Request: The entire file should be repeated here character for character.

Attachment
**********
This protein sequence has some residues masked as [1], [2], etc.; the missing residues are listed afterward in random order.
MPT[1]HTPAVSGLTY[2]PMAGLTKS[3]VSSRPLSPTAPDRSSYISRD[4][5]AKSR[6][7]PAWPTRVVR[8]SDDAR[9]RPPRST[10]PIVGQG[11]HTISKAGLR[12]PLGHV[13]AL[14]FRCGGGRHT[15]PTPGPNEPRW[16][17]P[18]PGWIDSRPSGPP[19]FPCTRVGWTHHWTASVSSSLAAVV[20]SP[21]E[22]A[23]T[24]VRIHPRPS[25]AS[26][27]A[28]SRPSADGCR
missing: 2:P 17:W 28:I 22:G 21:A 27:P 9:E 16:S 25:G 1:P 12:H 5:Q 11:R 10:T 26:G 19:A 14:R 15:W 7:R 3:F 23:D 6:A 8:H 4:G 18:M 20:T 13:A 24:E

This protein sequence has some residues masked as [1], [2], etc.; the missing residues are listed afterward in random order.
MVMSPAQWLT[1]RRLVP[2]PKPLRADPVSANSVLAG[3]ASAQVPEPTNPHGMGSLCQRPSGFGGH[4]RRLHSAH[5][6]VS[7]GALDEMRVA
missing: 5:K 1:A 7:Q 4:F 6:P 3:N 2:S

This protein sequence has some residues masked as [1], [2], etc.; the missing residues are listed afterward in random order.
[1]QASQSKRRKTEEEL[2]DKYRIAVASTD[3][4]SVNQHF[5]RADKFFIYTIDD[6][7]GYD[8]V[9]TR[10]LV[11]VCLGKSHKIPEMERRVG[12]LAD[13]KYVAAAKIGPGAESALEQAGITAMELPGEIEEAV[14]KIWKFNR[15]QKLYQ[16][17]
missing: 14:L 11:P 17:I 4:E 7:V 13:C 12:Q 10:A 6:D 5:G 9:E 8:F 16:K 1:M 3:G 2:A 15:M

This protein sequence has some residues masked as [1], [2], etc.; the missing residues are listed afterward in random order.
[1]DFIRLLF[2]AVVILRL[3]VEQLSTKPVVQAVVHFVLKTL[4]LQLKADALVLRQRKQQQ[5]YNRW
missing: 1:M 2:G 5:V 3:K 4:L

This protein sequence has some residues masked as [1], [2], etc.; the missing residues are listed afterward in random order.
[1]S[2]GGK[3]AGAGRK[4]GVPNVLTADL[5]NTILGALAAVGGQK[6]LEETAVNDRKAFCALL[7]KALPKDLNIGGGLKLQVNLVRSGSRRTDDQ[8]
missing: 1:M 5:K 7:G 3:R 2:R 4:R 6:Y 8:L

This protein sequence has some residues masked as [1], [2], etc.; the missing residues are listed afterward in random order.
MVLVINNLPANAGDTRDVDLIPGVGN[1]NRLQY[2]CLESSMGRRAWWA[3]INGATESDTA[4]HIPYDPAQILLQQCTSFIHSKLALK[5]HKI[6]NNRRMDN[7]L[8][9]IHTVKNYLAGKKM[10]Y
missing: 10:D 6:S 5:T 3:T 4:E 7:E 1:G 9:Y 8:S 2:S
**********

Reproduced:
This protein sequence has some residues masked as [1], [2], etc.; the missing residues are listed afterward in random order.
MPT[1]HTPAVSGLTY[2]PMAGLTKS[3]VSSRPLSPTAPDRSSYISRD[4][5]AKSR[6][7]PAWPTRVVR[8]SDDAR[9]RPPRST[10]PIVGQG[11]HTISKAGLR[12]PLGHV[13]AL[14]FRCGGGRHT[15]PTPGPNEPRW[16][17]P[18]PGWIDSRPSGPP[19]FPCTRVGWTHHWTASVSSSLAAVV[20]SP[21]E[22]A[23]T[24]VRIHPRPS[25]AS[26][27]A[28]SRPSADGCR
missing: 2:P 17:W 28:I 22:G 21:A 27:P 9:E 16:S 25:G 1:P 12:H 5:Q 11:R 10:T 26:G 19:A 14:R 15:W 7:R 3:F 23:D 6:A 8:H 4:G 18:M 20:T 13:A 24:E

This protein sequence has some residues masked as [1], [2], etc.; the missing residues are listed afterward in random order.
MVMSPAQWLT[1]RRLVP[2]PKPLRADPVSANSVLAG[3]ASAQVPEPTNPHGMGSLCQRPSGFGGH[4]RRLHSAH[5][6]VS[7]GALDEMRVA
missing: 5:K 1:A 7:Q 4:F 6:P 3:N 2:S

This protein sequence has some residues masked as [1], [2], etc.; the missing residues are listed afterward in random order.
[1]QASQSKRRKTEEEL[2]DKYRIAVASTD[3][4]SVNQHF[5]RADKFFIYTIDD[6][7]GYD[8]V[9]TR[10]LV[11]VCLGKSHKIPEMERRVG[12]LAD[13]KYVAAAKIGPGAESALEQAGITAMELPGEIEEAV[14]KIWKFNR[15]QKLYQ[16][17]
missing: 14:L 11:P 17:I 4:E 7:V 13:C 12:Q 10:A 6:D 5:G 9:E 8:F 16:K 1:M 3:G 2:A 15:M

This protein sequence has some residues masked as [1], [2], etc.; the missing residues are listed afterward in random order.
[1]DFIRLLF[2]AVVILRL[3]VEQLSTKPVVQAVVHFVLKTL[4]LQLKADALVLRQRKQQQ[5]YNRW
missing: 1:M 2:G 5:V 3:K 4:L

This protein sequence has some residues masked as [1], [2], etc.; the missing residues are listed afterward in random order.
[1]S[2]GGK[3]AGAGRK[4]GVPNVLTADL[5]NTILGALAAVGGQK[6]LEETAVNDRKAFCALL[7]KALPKDLNIGGGLKLQVNLVRSGSRRTDDQ[8]
missing: 1:M 5:K 7:G 3:R 2:R 4:R 6:Y 8:L

This protein sequence has some residues masked as [1], [2], etc.; the missing residues are listed afterward in random order.
MVLVINNLPANAGDTRDVDLIPGVGN[1]NRLQY[2]CLESSMGRRAWWA[3]INGATESDTA[4]HIPYDPAQILLQQCTSFIHSKLALK[5]HKI[6]NNRRMDN[7]L[8][9]IHTVKNYLAGKKM[10]Y
missing: 10:D 6:S 5:T 3:T 4:E 7:E 1:G 9:Y 8:S 2:S